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If I had to recommend a single work to would-be writers, then unquestionably that work would be George Orwell’s essay, “Politics and the English Language.” First published in 1946, the essay is dated now in its references, but no other work talks as clearly or succinctly about the purpose of writing, or gives such useful rules for accomplishing that purpose.

The larger context of “Politics” is the use of language in social situations. As Orwell had already suggested in works like Homage to Catalonia and Animal Farm (and would later explore in detail in Nineteen Eighty-Four), the essay explores how language is used to manipulate people and conceal thoughts in “the defense of the indefensible.” However, Orwell’s tone throughout the essay makes clear that he thinks such use of language is corrupt and disgusting, and should be opposed by any writer worthy of the name. So far as Orwell is concerned, a writer’s job is to communicate clearly and effectively – both as a matter of self-respect and as a duty to the language and public discourse.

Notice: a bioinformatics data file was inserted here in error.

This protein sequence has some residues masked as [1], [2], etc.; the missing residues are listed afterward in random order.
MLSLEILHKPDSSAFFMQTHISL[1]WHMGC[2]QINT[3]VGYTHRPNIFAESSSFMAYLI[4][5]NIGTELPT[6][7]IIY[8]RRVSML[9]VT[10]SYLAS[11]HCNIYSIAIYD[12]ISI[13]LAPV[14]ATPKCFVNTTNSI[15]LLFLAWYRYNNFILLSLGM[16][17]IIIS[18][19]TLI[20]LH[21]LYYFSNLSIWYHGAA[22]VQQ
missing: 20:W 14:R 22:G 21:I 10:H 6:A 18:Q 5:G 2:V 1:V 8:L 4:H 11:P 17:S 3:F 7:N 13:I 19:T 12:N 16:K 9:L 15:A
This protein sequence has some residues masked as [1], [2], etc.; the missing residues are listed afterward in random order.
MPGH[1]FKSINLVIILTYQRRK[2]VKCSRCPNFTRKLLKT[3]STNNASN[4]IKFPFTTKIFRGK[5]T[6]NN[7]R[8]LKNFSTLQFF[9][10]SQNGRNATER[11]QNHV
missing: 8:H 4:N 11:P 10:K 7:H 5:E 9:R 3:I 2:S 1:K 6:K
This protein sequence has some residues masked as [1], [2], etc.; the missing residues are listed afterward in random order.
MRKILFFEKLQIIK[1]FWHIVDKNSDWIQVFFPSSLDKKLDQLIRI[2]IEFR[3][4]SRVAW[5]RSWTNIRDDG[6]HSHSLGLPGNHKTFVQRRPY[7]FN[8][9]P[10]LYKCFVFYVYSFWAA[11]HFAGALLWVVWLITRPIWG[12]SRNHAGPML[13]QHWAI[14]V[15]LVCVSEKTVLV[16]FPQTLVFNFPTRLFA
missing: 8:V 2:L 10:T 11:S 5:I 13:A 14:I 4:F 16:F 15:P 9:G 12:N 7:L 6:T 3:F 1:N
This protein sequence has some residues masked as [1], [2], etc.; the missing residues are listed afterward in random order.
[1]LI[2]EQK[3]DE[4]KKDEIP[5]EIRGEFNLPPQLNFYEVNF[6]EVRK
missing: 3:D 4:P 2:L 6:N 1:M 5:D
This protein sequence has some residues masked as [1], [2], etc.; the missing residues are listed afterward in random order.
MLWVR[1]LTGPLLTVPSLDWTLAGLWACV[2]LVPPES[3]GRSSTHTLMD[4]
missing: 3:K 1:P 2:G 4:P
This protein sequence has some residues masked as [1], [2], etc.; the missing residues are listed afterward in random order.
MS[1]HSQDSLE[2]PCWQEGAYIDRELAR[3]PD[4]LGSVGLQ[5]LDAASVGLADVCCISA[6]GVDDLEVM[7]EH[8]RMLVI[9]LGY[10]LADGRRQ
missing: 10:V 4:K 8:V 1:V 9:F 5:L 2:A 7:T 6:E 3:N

Aside from dishonest intent, the main reason for corrupt language according to Orwell is that most writers and speakers don’t stop to think what they mean. Instead, they riffle through an assortment of clichés, choosing ones that approximately fit their meaning. Orwell lists the general categories of these clichés – dying metaphors, verb phrases, pretentious diction, and meaningless words – and, although many of his examples are dated after sixty-five years,  no one with any interest in language should have any trouble coming up with modern equivalents.

Talking about the role of the writer and giving negative examples would be enough by themselves to make “Politics” worth reading. But then, at the end, Orwell does something extraordinary: he reduces how to write clearly to six simple rules:

(i) Never use a metaphor, simile, or other figure of speech which you are used to seeing in print.

(ii) Never use a long word where a short one will do.

(iii) If it is possible to cut a word out, always cut it out.

(iv) Never use the passive where you can use the active.

(v) Never use a foreign phrase, a scientific word, or a jargon word if you can think of an everyday English equivalent.

(vi) Break any of these rules sooner than say anything outright barbarous.

In less than a hundred words, Orwell not only tells readers everything they need to know about writing clearly, but provides an example of  the type of writing he advocates. The result is a set of guidelines from which anyone can benefit. Considering the thousands of pages that people have written trying to explain how to write, this is an astonishing accomplishment.